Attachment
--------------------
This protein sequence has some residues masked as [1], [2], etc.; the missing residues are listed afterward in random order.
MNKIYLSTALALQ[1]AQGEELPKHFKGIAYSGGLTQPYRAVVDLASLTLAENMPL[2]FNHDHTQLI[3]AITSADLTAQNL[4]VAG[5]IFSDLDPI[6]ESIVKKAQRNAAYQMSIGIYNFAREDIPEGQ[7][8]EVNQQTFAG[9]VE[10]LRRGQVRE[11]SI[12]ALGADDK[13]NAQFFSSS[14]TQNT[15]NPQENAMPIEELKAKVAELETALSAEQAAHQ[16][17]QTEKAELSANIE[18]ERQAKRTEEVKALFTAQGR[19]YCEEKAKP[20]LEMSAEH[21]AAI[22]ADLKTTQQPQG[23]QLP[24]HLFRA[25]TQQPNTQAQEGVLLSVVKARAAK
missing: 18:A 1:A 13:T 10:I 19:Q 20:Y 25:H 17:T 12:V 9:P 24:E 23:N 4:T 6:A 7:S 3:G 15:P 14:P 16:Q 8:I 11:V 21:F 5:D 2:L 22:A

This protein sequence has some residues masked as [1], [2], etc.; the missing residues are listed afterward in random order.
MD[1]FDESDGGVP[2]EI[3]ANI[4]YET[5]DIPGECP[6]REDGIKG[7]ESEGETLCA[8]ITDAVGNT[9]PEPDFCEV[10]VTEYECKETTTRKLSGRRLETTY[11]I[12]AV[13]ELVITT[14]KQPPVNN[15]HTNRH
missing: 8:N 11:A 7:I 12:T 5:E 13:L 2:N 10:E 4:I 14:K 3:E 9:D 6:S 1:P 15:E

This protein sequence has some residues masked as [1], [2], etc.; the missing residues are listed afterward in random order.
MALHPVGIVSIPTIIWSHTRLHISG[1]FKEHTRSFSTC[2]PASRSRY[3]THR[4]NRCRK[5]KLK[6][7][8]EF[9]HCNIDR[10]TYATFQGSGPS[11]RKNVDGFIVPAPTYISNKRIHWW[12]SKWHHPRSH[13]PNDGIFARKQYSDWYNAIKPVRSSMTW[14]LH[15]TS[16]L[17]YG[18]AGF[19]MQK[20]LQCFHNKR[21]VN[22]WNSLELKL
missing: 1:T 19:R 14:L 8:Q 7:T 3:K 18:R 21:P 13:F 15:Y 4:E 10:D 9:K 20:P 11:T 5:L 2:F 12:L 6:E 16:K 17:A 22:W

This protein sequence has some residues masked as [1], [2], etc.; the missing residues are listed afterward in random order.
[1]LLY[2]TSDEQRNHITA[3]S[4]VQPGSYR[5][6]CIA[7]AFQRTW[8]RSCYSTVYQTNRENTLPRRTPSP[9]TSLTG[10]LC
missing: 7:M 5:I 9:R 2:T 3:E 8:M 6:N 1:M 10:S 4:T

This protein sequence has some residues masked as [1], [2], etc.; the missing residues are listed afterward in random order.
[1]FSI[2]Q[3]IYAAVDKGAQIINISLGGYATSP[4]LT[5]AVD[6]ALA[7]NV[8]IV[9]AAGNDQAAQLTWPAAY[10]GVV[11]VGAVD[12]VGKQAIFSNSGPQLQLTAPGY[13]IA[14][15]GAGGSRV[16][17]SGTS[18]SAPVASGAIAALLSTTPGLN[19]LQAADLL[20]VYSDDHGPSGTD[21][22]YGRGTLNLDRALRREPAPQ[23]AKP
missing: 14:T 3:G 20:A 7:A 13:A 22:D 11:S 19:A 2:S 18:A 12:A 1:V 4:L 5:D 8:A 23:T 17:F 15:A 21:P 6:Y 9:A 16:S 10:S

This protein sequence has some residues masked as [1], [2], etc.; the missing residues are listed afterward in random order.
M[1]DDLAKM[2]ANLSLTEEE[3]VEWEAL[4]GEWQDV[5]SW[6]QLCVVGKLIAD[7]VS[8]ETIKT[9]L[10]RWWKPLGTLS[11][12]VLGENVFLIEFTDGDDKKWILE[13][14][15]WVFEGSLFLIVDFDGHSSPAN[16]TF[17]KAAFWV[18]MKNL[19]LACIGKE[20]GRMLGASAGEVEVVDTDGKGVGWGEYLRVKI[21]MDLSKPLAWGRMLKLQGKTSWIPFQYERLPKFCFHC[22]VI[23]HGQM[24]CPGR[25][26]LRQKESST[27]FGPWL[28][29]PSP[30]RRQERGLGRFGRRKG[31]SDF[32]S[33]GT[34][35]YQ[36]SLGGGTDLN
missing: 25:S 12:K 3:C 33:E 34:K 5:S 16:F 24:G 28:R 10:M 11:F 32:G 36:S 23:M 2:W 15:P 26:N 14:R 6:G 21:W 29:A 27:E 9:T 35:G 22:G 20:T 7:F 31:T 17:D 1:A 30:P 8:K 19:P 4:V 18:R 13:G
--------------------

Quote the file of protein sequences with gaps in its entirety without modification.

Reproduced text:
This protein sequence has some residues masked as [1], [2], etc.; the missing residues are listed afterward in random order.
MNKIYLSTALALQ[1]AQGEELPKHFKGIAYSGGLTQPYRAVVDLASLTLAENMPL[2]FNHDHTQLI[3]AITSADLTAQNL[4]VAG[5]IFSDLDPI[6]ESIVKKAQRNAAYQMSIGIYNFAREDIPEGQ[7][8]EVNQQTFAG[9]VE[10]LRRGQVRE[11]SI[12]ALGADDK[13]NAQFFSSS[14]TQNT[15]NPQENAMPIEELKAKVAELETALSAEQAAHQ[16][17]QTEKAELSANIE[18]ERQAKRTEEVKALFTAQGR[19]YCEEKAKP[20]LEMSAEH[21]AAI[22]ADLKTTQQPQG[23]QLP[24]HLFRA[25]TQQPNTQAQEGVLLSVVKARAAK
missing: 18:A 1:A 13:T 10:I 19:Q 20:Y 25:H 17:T 12:V 9:P 24:E 23:N 4:T 6:A 7:S 3:G 15:P 14:P 16:Q 8:I 11:V 21:F 5:D 2:L 22:A

This protein sequence has some residues masked as [1], [2], etc.; the missing residues are listed afterward in random order.
MD[1]FDESDGGVP[2]EI[3]ANI[4]YET[5]DIPGECP[6]REDGIKG[7]ESEGETLCA[8]ITDAVGNT[9]PEPDFCEV[10]VTEYECKETTTRKLSGRRLETTY[11]I[12]AV[13]ELVITT[14]KQPPVNN[15]HTNRH
missing: 8:N 11:A 7:I 12:T 5:E 13:L 2:N 10:E 4:I 14:K 3:E 9:D 6:S 1:P 15:E

This protein sequence has some residues masked as [1], [2], etc.; the missing residues are listed afterward in random order.
MALHPVGIVSIPTIIWSHTRLHISG[1]FKEHTRSFSTC[2]PASRSRY[3]THR[4]NRCRK[5]KLK[6][7][8]EF[9]HCNIDR[10]TYATFQGSGPS[11]RKNVDGFIVPAPTYISNKRIHWW[12]SKWHHPRSH[13]PNDGIFARKQYSDWYNAIKPVRSSMTW[14]LH[15]TS[16]L[17]YG[18]AGF[19]MQK[20]LQCFHNKR[21]VN[22]WNSLELKL
missing: 1:T 19:R 14:L 8:Q 7:T 3:K 18:R 21:P 13:F 15:Y 4:E 10:D 9:K 20:P 11:T 5:L 2:F 12:L 6:E 16:K 17:A 22:W

This protein sequence has some residues masked as [1], [2], etc.; the missing residues are listed afterward in random order.
[1]LLY[2]TSDEQRNHITA[3]S[4]VQPGSYR[5][6]CIA[7]AFQRTW[8]RSCYSTVYQTNRENTLPRRTPSP[9]TSLTG[10]LC
missing: 7:M 5:I 9:R 2:T 3:E 8:M 6:N 1:M 10:S 4:T

This protein sequence has some residues masked as [1], [2], etc.; the missing residues are listed afterward in random order.
[1]FSI[2]Q[3]IYAAVDKGAQIINISLGGYATSP[4]LT[5]AVD[6]ALA[7]NV[8]IV[9]AAGNDQAAQLTWPAAY[10]GVV[11]VGAVD[12]VGKQAIFSNSGPQLQLTAPGY[13]IA[14][15]GAGGSRV[16][17]SGTS[18]SAPVASGAIAALLSTTPGLN[19]LQAADLL[20]VYSDDHGPSGTD[21][22]YGRGTLNLDRALRREPAPQ[23]AKP
missing: 14:T 3:G 20:A 7:A 13:A 22:D 11:S 19:A 2:S 18:A 12:A 1:V 4:L 5:D 8:A 23:T 17:F 15:A 21:P 6:Y 9:A 16:S 10:S

This protein sequence has some residues masked as [1], [2], etc.; the missing residues are listed afterward in random order.
M[1]DDLAKM[2]ANLSLTEEE[3]VEWEAL[4]GEWQDV[5]SW[6]QLCVVGKLIAD[7]VS[8]ETIKT[9]L[10]RWWKPLGTLS[11][12]VLGENVFLIEFTDGDDKKWILE[13][14][15]WVFEGSLFLIVDFDGHSSPAN[16]TF[17]KAAFWV[18]MKNL[19]LACIGKE[20]GRMLGASAGEVEVVDTDGKGVGWGEYLRVKI[21]MDLSKPLAWGRMLKLQGKTSWIPFQYERLPKFCFHC[22]VI[23]HGQM[24]CPGR[25][26]LRQKESST[27]FGPWL[28][29]PSP[30]RRQERGLGRFGRRKG[31]SDF[32]S[33]GT[34][35]YQ[36]SLGGGTDLN
missing: 25:S 12:K 3:C 33:E 34:K 5:S 16:F 24:G 28:R 10:M 11:F 32:G 36:S 23:M 2:W 15:P 26:N 14:R 6:G 21:W 29:A 27:E 9:T 35:G 22:G 20:T 7:F 31:T 17:D 1:A 30:P 8:K 19:P 4:V 18:R 13:G